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Prehospital Care of Neurologic Emergencies
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Book description

Prehospital Care of Neurologic Emergencies is a reliable and definitive resource for emergency medical services personnel at multiple levels: physicians, paramedics, nurses and others who encounter these critically ill patients. This focused and succinct book addresses the management of a wide range of neurologic emergencies, including traumatic brain injuries, spinal cord injuries, strokes, and seizures. In these emergencies time is critical, and the simply presented, straightforward format of the patient care and management recommendations help readers to treat patients rapidly and confidently. Each chapter follows a standard format that includes an overview of each neurologic emergency, important background, key challenges, and areas requiring future investigation. This book is unlikely to be placed on your bookshelf; instead, you will keep it nearby for times when you face life-threatening neurologic emergencies. When seconds count, this book has the answers.

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  • Chapter 5 - Spinal cord injury
    pp 97-139
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    Evaluation of the dizzy patient in the prehospital setting is a challenging task. A chief complaint of feeling lightheaded or dizzy is extremely common. Traditionally, dizziness is often subdivided into four different categories: lightheadedness, presyncope, disequilibrium and vertigo. It can be further subdivided into orthostatic dizziness and positional dizziness. This chapter discusses the physiology, categories, and key challenges of dizziness. In order to successfully approach patients who are complaining of dizziness, the EMS professional needs to understand how the brain perceives orientation in space and processes the signals to maintain an upright posture. He should focus on identifying life-threatening entities, including serious cardiac dysrhythmias or cardiac syncope; centrally mediated causes of vertigo; and life-threatening metabolic/electrolyte derangements. Obtaining a blood glucose level, acquiring a 12 lead ECG and performing a focused physical exam may help identify a subgroup of patients with immediately life-threatening conditions.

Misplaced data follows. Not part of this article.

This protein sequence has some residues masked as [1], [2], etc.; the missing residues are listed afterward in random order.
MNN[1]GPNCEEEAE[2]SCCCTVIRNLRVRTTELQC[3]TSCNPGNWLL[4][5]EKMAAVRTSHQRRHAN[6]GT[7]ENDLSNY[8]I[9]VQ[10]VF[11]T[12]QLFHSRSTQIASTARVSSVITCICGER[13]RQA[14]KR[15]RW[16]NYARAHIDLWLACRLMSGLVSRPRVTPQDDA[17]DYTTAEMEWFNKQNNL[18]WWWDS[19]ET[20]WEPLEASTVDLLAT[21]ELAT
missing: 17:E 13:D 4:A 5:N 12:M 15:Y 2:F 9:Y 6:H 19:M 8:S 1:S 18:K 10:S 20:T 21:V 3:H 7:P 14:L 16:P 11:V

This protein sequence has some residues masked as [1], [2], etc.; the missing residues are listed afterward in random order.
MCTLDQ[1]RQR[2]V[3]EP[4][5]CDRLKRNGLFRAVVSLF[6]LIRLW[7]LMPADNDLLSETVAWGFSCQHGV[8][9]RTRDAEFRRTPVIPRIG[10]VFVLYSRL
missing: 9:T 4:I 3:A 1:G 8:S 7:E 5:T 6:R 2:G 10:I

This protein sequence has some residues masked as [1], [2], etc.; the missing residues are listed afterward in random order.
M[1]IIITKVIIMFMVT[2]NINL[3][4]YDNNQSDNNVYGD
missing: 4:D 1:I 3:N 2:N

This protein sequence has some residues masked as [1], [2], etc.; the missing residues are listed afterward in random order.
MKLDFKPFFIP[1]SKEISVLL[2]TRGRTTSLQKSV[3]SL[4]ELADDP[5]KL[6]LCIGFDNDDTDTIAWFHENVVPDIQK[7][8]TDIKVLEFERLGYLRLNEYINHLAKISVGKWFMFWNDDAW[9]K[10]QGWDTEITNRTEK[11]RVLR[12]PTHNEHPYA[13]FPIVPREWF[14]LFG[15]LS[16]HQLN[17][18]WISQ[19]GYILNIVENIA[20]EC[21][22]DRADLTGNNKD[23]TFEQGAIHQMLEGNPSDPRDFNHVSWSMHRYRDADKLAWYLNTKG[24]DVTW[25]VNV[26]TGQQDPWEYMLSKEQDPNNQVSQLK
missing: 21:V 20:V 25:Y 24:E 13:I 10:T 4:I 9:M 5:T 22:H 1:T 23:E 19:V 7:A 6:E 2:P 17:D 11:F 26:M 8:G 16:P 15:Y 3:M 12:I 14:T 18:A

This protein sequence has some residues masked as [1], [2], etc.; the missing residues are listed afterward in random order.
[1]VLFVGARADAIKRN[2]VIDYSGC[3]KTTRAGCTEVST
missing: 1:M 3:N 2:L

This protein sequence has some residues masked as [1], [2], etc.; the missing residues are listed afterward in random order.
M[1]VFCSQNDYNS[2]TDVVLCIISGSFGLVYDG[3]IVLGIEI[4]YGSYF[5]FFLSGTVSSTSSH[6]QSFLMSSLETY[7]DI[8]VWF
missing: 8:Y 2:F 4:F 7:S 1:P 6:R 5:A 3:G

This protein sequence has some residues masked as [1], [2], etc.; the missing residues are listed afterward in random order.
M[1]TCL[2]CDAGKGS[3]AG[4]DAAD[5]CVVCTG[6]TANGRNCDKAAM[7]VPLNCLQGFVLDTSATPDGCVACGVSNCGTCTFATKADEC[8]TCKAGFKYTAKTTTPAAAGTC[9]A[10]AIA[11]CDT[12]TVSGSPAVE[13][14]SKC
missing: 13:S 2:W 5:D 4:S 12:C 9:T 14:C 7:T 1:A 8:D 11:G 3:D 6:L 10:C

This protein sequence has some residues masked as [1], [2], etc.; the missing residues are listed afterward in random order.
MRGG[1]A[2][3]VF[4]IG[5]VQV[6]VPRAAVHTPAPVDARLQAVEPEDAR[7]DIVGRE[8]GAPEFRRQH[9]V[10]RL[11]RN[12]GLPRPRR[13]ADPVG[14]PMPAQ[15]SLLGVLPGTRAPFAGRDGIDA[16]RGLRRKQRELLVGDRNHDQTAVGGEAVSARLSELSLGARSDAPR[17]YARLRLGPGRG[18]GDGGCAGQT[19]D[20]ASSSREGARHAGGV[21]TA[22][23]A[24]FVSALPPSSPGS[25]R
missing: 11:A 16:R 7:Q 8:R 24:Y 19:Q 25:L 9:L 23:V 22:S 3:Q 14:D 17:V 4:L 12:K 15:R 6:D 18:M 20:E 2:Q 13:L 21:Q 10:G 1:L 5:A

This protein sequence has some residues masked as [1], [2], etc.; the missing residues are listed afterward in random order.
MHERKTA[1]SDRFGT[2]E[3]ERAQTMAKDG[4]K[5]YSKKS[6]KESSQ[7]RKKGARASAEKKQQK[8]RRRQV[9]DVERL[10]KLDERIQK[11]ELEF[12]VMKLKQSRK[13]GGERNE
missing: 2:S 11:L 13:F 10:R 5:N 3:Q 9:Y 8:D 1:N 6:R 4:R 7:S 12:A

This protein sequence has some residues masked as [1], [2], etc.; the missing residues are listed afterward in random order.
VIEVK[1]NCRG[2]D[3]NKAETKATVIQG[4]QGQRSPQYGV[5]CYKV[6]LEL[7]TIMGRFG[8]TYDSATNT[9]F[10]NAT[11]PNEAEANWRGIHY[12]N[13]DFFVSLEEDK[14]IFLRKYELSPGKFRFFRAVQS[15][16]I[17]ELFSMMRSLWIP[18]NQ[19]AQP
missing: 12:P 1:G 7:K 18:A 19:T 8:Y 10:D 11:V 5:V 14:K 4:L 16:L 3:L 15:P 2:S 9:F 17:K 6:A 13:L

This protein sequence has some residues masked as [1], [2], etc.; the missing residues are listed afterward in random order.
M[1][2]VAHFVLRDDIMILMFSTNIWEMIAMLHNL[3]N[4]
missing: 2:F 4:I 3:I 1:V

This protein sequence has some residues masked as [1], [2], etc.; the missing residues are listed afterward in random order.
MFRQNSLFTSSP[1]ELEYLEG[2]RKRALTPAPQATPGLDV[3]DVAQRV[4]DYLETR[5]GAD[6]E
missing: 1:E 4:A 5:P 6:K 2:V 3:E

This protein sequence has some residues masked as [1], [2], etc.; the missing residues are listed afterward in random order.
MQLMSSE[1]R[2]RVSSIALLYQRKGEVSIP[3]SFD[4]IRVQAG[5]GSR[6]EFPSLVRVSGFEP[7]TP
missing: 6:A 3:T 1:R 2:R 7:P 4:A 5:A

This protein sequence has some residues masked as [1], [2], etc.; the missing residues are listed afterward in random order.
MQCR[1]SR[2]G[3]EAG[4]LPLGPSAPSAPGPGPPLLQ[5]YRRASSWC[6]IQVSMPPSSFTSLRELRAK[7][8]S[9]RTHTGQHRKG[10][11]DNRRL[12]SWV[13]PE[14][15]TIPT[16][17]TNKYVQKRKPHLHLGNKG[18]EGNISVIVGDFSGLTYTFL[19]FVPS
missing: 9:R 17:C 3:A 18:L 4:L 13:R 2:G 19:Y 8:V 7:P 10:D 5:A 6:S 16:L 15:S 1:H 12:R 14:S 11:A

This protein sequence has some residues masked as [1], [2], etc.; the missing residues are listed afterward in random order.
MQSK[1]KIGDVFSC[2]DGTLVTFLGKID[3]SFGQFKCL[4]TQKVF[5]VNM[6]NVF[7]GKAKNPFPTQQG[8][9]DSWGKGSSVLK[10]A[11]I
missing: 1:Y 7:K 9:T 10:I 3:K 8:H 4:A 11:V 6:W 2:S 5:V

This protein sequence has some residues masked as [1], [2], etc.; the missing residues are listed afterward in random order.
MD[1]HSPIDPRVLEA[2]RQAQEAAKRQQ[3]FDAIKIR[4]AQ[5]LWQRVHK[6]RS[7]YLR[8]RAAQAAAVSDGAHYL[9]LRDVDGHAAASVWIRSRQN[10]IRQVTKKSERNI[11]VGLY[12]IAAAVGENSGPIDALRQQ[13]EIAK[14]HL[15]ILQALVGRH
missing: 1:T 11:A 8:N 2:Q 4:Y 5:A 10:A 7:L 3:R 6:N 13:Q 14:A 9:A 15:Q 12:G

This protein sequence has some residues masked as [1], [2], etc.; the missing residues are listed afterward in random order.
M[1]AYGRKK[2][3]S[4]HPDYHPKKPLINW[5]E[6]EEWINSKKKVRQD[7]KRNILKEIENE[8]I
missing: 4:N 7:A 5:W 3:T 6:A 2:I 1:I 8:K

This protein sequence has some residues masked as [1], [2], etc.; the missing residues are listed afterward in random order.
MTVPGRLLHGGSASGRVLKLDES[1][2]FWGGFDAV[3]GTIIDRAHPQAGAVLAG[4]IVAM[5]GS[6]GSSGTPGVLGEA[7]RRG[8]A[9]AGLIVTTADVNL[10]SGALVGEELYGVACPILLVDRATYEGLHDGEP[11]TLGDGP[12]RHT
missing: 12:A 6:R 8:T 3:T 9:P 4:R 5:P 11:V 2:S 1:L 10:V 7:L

• Chapter 6 - Traumatic brain injury
    pp 140-164
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    Evaluation of the headache patient begins with the historical exam. Physical findings of concern associated with the headache include: unequal weakness; generalized malaise and inability to ambulate; fevers; neck stiffness; and unequal pupils. Primary causes for the headache include tension headache, migraine, cluster and caffeine withdrawal, and the secondary causes include infection, subarachnoid hemorrhage (SAH), eye complaints, and tumors. Secondary headache is tending to improve as underlying cause of the headache is treated. This chapter presents a review of the common treatment options for the management of headache in the EMS environment. These include inhaled oxygen, anti-emetics, opioids, nonsteroidal anti-inflammatory drugs (NSAIDS), and analgesics. EMS providers must have a heightened level of concern for the causes of headache requiring emergent treatment. The area of headache evaluation and management in the EMS environment needs further study.
  • Chapter 7 - Altered mental status
    pp 165-188
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    Seizures are a common cause of EMS activation. This chapter discusses the high quality, moderate and low quality recommendations for seizures. Status epilepticus (SE) is defined as persistent or rapidly recurring seizures lasting for more than 5 minutes that generally do not stop by themselves. Psychogenic non-epileptic spells (pseudo-seizures) are challenging to diagnose in any setting and should be an EMS diagnosis in only the most extreme and obvious presentation. Occasionally, breakthrough seizures reflect lowering of the seizure threshold by some other acute pathology or infection or are caused by withdrawal from alcohol or other substances. The Prehospital Treatment of Status Epilepticus (PHTSE) Trial was a randomized, controlled trial of diazepam, lorazepam and placebo in the prehospital treatment of SE. Importantly, the trial showed that early termination of seizures was associated with better clinical outcomes.


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